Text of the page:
Brutalist architecture gained momentum in the United Kingdom from 1950s to the mid 1970s, emerging from the modernist architectural movement. The English architects Alison and Peter Smithson coined the term in 1954, from the French béton brut, or “raw concrete”. The term established itself in the public lexicon after British architectural critic Reyner Banham used it in the title of his 1966 book, “The New Brutalism: Ethic or Aesthetic?”, following which, it became an umbrella term for a variety of architectural disciplines. (Click photos for image sources.)
Love them or hate them, brutalist buildings are certainly striking, utilising concrete in gaunt, angular geometry. The use of concrete is explained by the need to rebuild the war-torn European landscape swiftly after World War Two, at minimal cost to its economically crushed nation states. But whatever its functional use, brutalism arguably became as much a philosophy as a style. Furthermore, its representation of socialist utopian ideology was reflected in the left-wing zeal of many who designed and commissioned it.
The need to replace bombed-out homes, government buildings and shopping centres also gave way to the further demolition of many grand buildings from the 1950s onwards that bad been untouched by the war. This was particularly evident in the more industrialised northern cities, supporting the argument of brutalism as political philosophy as well as architectural discipline. One important example of “Brutalist Britain” – Park Hill flats – has since been earmarked as a historic building.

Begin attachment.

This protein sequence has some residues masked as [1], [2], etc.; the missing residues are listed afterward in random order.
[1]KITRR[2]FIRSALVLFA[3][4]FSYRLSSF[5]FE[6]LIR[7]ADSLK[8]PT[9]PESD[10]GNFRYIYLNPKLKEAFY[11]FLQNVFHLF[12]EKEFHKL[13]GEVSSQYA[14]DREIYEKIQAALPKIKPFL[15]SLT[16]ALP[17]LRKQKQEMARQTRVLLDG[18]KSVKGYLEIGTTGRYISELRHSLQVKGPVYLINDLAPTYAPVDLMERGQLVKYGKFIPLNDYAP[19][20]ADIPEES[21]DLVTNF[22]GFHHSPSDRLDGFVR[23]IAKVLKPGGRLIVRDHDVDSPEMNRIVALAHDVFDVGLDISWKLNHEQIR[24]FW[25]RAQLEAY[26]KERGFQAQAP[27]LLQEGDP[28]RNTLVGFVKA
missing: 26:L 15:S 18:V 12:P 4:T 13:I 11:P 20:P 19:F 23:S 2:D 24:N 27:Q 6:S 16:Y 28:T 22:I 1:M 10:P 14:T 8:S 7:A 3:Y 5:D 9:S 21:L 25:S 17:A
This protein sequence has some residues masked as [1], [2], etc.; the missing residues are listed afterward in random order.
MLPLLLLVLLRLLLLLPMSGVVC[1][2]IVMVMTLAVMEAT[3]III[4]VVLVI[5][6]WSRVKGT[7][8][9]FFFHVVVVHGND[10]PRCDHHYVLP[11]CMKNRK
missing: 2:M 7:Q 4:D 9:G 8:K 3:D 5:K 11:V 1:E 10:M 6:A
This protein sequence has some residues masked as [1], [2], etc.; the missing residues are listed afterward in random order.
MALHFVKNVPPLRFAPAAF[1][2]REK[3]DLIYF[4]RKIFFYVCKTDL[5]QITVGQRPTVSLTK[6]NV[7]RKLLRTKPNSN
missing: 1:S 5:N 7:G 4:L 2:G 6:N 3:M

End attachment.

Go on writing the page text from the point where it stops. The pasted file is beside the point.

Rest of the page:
Initially, these “cities in the sky”, as they were referred to, were a welcomed departure for those who had previously lived in squalid Victorian slums. Great pains were taken to re-home communities together, with neighbours remaining neighbours and many working folk having hot water and indoor toilets for the first time. Initially, these huge blocks of flats were well received.
But critics accuse brutalism of disregarding the social, historic, and architectural environment of its surroundings, making the introduction of such structures in existing developed areas appear out of place and alien. The failure of positive communities to form early on in some Brutalist structures led to the combined unpopularity of both the ideology and the architectural style. In addition, many of the buildings constructed in this style lacked the community-serving features of their forefather’s vision, morphing into claustrophobic, crime-ridden tenements.
But whatever your personal philosophy – be it capitalist, socialist or other – the ability of the powers-that-be to project their own philosophical and idiological tenets onto the architecture of the day is astounding. From Victorian ego to socialist utopia, the story of our times is written on the buildings we live and work in everyday.
Check out these great picture of brutalist architecture in Perth, Australia. (All images on this page link to their sources.)